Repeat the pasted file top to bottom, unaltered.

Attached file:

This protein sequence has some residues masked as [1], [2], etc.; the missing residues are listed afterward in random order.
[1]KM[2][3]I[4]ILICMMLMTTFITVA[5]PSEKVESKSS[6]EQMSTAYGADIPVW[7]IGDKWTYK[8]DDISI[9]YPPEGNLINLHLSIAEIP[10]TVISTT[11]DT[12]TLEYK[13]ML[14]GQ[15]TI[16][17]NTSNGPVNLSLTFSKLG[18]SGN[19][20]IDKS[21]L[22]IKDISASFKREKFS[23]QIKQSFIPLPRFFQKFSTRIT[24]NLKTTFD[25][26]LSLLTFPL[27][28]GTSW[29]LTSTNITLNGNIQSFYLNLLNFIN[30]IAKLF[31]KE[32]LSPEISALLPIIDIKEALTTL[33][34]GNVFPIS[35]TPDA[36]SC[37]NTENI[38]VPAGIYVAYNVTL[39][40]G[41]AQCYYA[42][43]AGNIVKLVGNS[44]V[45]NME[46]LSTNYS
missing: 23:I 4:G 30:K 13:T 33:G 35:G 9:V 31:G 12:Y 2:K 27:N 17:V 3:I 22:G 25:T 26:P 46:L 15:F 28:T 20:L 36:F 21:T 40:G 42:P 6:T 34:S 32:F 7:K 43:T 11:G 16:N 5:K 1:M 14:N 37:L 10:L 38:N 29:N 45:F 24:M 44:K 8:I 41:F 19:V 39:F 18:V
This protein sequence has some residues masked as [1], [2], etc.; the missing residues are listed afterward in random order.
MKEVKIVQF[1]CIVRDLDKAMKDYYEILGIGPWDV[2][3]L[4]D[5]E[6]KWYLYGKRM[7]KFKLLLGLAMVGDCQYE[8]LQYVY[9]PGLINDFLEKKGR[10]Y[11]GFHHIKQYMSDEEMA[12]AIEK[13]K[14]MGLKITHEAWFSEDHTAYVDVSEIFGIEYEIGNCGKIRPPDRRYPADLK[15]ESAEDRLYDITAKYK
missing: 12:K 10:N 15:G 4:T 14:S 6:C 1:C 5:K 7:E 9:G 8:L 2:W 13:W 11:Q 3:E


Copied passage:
This protein sequence has some residues masked as [1], [2], etc.; the missing residues are listed afterward in random order.
[1]KM[2][3]I[4]ILICMMLMTTFITVA[5]PSEKVESKSS[6]EQMSTAYGADIPVW[7]IGDKWTYK[8]DDISI[9]YPPEGNLINLHLSIAEIP[10]TVISTT[11]DT[12]TLEYK[13]ML[14]GQ[15]TI[16][17]NTSNGPVNLSLTFSKLG[18]SGN[19][20]IDKS[21]L[22]IKDISASFKREKFS[23]QIKQSFIPLPRFFQKFSTRIT[24]NLKTTFD[25][26]LSLLTFPL[27][28]GTSW[29]LTSTNITLNGNIQSFYLNLLNFIN[30]IAKLF[31]KE[32]LSPEISALLPIIDIKEALTTL[33][34]GNVFPIS[35]TPDA[36]SC[37]NTENI[38]VPAGIYVAYNVTL[39][40]G[41]AQCYYA[42][43]AGNIVKLVGNS[44]V[45]NME[46]LSTNYS
missing: 23:I 4:G 30:K 13:T 33:G 35:G 9:V 31:G 12:Y 2:K 27:N 17:V 3:I 22:G 25:T 26:P 46:L 15:F 28:T 20:L 36:F 21:T 40:G 42:P 6:T 34:S 32:F 7:K 43:T 11:G 16:N 5:K 1:M 14:N 37:L 10:L 38:N 29:N 45:F 24:M 44:K 8:I 41:F 19:V 39:F 18:V
This protein sequence has some residues masked as [1], [2], etc.; the missing residues are listed afterward in random order.
MKEVKIVQF[1]CIVRDLDKAMKDYYEILGIGPWDV[2][3]L[4]D[5]E[6]KWYLYGKRM[7]KFKLLLGLAMVGDCQYE[8]LQYVY[9]PGLINDFLEKKGR[10]Y[11]GFHHIKQYMSDEEMA[12]AIEK[13]K[14]MGLKITHEAWFSEDHTAYVDVSEIFGIEYEIGNCGKIRPPDRRYPADLK[15]ESAEDRLYDITAKYK
missing: 12:K 10:N 15:G 4:T 14:S 6:C 1:C 5:K 7:E 9:G 8:L 2:W 13:W 11:Q 3:E